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The second volume in the definitive publishing of Lucian Freud. It covers all the work from the last ten years and includes nearly everything he has produced.
Lucian Freud was born in Berlin in 1922. He is the grandson of Sigmund Freud. His work has been recognised and exhibited since 1944. He has been exhibited in the major museums worldwide. His recent shows include a retrospective at the Tate, an exhibition on Constable which he selected for the Grand Palais in Paris and a show at the Wallace Collection, London. He will be shown at the next Venice Biennale. Sebastian Smee comes from Sydney but until recently he was one of the art critics for the Daily Telegraph. He has now returned to write for a Sydney newspaper and to cover the international art scene.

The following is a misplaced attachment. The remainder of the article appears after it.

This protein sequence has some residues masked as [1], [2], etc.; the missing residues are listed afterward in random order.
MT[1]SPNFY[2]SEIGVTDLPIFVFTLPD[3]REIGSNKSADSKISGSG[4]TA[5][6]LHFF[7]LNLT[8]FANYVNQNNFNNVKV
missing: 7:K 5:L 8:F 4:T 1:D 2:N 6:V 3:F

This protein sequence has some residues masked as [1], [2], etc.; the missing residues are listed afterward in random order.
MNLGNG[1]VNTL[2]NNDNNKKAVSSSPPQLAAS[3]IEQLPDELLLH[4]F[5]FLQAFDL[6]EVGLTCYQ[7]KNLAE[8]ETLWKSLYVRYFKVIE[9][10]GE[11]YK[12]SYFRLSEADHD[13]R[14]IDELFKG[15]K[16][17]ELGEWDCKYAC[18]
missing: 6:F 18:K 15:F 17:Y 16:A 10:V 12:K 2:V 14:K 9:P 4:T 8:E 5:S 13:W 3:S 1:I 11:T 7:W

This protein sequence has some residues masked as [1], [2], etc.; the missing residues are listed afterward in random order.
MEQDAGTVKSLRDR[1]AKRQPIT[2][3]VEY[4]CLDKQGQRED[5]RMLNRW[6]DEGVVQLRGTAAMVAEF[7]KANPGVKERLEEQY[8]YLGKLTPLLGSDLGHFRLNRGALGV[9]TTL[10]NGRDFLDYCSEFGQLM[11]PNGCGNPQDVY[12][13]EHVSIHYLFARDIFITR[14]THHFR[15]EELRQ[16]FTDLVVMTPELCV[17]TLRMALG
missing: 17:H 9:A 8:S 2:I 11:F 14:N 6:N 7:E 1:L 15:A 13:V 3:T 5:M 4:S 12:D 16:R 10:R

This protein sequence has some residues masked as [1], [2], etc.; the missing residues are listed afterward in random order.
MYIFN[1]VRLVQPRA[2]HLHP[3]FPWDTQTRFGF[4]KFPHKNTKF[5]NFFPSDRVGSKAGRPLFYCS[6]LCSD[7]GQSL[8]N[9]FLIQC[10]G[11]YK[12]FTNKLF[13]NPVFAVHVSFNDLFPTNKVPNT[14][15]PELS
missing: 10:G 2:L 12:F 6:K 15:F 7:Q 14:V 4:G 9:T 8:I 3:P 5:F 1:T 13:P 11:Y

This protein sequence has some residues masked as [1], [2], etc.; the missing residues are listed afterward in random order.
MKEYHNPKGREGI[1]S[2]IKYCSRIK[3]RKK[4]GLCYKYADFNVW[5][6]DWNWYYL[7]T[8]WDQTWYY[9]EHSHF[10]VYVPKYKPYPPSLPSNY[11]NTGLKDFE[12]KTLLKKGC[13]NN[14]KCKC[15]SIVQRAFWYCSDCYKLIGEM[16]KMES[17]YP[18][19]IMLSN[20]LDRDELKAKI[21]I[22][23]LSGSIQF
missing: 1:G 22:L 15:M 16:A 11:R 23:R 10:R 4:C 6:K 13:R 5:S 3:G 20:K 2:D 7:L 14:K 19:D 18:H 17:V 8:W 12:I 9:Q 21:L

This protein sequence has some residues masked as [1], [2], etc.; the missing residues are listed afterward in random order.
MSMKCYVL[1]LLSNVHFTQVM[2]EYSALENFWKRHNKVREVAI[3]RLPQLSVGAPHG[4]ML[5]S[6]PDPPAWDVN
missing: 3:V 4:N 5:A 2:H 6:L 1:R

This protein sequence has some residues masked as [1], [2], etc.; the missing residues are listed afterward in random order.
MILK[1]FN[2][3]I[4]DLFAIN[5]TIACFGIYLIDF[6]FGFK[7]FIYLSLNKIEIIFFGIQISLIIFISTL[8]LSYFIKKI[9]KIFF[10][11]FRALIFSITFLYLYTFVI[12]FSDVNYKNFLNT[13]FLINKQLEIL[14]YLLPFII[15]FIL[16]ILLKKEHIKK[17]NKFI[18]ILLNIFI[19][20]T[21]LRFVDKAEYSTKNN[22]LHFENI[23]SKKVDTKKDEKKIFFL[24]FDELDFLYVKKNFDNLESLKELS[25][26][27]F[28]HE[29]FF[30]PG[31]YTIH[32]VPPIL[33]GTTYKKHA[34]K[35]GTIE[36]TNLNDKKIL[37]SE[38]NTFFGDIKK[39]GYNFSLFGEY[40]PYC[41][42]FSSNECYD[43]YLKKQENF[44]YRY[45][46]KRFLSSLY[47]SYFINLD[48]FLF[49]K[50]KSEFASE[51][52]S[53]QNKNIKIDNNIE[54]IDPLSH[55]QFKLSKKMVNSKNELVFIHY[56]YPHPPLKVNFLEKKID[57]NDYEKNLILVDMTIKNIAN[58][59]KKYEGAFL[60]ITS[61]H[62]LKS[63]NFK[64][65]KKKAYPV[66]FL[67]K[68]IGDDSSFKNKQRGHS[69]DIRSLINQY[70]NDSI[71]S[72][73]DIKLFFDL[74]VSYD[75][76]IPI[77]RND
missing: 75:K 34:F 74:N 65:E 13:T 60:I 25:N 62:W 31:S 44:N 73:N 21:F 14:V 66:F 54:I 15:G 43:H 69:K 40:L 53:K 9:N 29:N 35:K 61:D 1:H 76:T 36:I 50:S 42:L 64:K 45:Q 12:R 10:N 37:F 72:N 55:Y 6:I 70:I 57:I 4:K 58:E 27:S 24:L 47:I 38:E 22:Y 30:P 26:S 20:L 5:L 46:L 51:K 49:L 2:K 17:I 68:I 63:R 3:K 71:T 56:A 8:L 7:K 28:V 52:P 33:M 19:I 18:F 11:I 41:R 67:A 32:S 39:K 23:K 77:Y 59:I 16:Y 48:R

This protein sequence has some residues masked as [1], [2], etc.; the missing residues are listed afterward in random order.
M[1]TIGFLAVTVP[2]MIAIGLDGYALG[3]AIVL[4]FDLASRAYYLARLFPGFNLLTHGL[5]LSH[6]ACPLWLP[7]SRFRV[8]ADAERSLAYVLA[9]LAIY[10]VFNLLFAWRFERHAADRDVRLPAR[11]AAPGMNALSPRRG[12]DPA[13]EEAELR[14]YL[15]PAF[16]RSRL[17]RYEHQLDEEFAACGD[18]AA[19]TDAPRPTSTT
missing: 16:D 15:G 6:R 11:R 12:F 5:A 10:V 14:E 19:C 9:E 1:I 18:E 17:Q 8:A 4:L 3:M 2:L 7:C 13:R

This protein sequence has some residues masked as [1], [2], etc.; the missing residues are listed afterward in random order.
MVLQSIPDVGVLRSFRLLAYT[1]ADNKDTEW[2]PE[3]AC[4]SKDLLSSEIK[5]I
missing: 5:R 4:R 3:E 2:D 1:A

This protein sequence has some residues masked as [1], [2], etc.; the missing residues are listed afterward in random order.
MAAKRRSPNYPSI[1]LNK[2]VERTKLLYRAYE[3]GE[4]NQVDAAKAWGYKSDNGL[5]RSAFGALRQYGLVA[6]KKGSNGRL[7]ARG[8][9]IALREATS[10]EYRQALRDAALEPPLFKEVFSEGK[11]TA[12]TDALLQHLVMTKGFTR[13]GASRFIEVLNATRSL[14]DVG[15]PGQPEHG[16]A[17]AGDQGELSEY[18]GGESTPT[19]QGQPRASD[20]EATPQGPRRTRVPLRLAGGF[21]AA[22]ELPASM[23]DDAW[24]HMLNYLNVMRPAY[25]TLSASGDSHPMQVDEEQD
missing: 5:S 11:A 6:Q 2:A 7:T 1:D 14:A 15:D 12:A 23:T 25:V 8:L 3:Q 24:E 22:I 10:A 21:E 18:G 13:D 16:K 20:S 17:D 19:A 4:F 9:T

Well into his ninth decade, the painter Lucian Freud (grandson of Sigmund) not only shows no signs of slowing down, he hasn't even adopted a signature "late style." Although most of the paintings and drawings in this marvelous collection are characteristically concerned with the human body, the painter's dogs are frequently (and vividly) present; there are a number of landscapes (including an evocative Constable tribute); and his portraits include a number that are focused very tightly on the face. These portraits-very small scale, and with an exaggeration of detail that miraculously avoids caricature-culminate in Freud's controversial portrait of Queen Elizabeth II. A charming photograph records her sitting for the painting-the artist looks away from his tiny canvas while the monarch regards him with a look of wry amusement. The final portrait captures not only the queen's regal hauteur but also the defiance of a tough old granny whose life has been far from easy. This broad sympathy for the ways in which experience marks our faces and bodies has deepened in Freud-if he is "mellowing" at all it is toward an interest in character as strong as his interest in the flesh that contains it. The reproductions are of unusually high quality-Freud's highly worked and pebbled surfaces seem to stand out from the page. (Nov. 17) Copyright 2005 Reed Business Information.